Additional Details and Supporting Documentation
Our public participation process resulted in a sustainable solution - a community solution. In addition to trying to solve a transportation need, the planning effort successfully incorporated the community’s values. The preferred alternative, selected with broad consensus, reflects the Portland region’s focus on sustainability and green solutions. Capacity will be added to the new bridge largely through improved bicycle and pedestrian facilities and transit, rather than additional lanes for single occupant automobiles. Safety features, such as dedicated bike lanes for faster commuting cyclists, were added without significantly expanding the project’s footprint or cost. Community input also convinced decision makers to select an alternative that will keep the bridge open throughout construction, something that was very important to local businesses and commuters. New alternatives suggested by the community were evaluated by the project team, including one alternative that was carried through the draft Environmental Impact Statement. Likewise, alternatives that elicited strong community opposition were eliminated early in the project.
Our decision-making process brought all interests along together. With the help of the consultant team, a specialized decision-making process and organizational structure was developed to guide the project. The Community Task Force met frequently with the project team and an independent facilitator as the project moved through six technical milestones. Using a consensus-based approach to decision making, over time Task Force members learned to respect each other’s perspectives and work together constructively. Public input was provided to the Task Force before each milestone decision Vocal citizens participated in each meeting. The group considered neighborhood interests and the greater good before providing recommendations to the Policy Advisory Group. This group of elected and appointed leaders represented all the jurisdictions with an interest in the project and was given decision-making authority. In most cases, the Policy Group approved the Task Force recommendations, sometimes making minor adjustments. The Policy Group and Community Task Force held joint meetings before several key decisions, to ensure that their views and priorities were in alignment. All of these meetings were open to the public and well attended.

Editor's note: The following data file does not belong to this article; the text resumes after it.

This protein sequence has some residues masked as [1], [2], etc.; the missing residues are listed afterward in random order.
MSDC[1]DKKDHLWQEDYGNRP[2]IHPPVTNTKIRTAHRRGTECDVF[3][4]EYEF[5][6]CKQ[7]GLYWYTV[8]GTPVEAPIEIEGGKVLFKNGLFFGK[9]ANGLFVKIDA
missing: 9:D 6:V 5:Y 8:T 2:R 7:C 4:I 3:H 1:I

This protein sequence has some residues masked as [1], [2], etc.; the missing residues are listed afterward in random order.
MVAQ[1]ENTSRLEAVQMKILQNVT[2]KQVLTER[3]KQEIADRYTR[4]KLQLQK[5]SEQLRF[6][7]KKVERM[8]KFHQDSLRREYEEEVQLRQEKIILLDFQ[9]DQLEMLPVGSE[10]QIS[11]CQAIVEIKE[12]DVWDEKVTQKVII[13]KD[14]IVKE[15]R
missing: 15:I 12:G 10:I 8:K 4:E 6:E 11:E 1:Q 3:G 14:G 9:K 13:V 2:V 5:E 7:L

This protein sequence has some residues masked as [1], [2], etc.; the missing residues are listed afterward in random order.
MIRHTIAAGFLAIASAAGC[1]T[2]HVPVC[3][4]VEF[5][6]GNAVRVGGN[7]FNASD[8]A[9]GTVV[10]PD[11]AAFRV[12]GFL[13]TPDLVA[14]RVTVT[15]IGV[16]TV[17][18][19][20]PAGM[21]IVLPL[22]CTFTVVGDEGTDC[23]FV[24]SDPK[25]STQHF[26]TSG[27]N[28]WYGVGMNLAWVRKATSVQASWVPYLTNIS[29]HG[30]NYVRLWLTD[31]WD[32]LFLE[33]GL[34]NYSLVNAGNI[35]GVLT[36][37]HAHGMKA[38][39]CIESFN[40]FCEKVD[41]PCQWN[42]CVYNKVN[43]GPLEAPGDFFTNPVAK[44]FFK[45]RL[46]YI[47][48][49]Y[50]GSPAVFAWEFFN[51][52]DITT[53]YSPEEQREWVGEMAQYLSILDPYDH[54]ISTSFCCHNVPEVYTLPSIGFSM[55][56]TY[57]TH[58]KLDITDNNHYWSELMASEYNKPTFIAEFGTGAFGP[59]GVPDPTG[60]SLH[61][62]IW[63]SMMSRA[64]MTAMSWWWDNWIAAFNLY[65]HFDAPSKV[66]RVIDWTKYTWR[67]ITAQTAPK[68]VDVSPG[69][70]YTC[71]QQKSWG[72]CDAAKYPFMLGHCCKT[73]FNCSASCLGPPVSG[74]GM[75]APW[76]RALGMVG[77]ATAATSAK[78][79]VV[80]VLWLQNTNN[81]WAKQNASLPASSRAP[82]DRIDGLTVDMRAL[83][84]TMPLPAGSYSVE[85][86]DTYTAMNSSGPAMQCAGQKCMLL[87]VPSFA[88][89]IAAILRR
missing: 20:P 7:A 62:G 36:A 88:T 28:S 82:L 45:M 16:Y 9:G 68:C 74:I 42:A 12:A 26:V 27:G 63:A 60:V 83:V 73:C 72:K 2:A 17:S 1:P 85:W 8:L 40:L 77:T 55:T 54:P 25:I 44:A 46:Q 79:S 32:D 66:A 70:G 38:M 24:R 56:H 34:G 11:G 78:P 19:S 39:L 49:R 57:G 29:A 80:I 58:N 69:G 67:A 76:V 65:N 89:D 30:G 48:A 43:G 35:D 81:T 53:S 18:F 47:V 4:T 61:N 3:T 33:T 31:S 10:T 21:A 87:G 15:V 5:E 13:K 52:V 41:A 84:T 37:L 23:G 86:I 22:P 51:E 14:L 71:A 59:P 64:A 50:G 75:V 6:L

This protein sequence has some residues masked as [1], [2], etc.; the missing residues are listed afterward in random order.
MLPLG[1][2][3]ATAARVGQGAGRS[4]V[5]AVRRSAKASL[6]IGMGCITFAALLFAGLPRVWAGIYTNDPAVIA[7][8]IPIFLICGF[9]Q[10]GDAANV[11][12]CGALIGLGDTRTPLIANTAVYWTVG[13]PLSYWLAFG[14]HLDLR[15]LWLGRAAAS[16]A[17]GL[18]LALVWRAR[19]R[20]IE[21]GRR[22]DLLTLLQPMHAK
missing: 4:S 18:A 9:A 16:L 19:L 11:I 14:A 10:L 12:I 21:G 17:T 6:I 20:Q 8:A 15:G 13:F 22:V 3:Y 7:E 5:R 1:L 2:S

We solved a common public participation problem by significantly expanding the reach of public input beyond the immediate project area. For example, our mailing list alone grew to over 20,000 addresses. We used new tools and techniques to cast a wide public involvement net that successfully obtained the active participation of thousands of people throughout the Portland metro area. We also made a complicated, technical process easy to understand while encouraging the community to become educated participants in a totally transparent process. In doing so, we brought very different perspectives together to reach a consensus-based, sustainable bridge solution that successfully added transportation capacity while maintaining community livability.
Sellwood Bridge Project Submission Form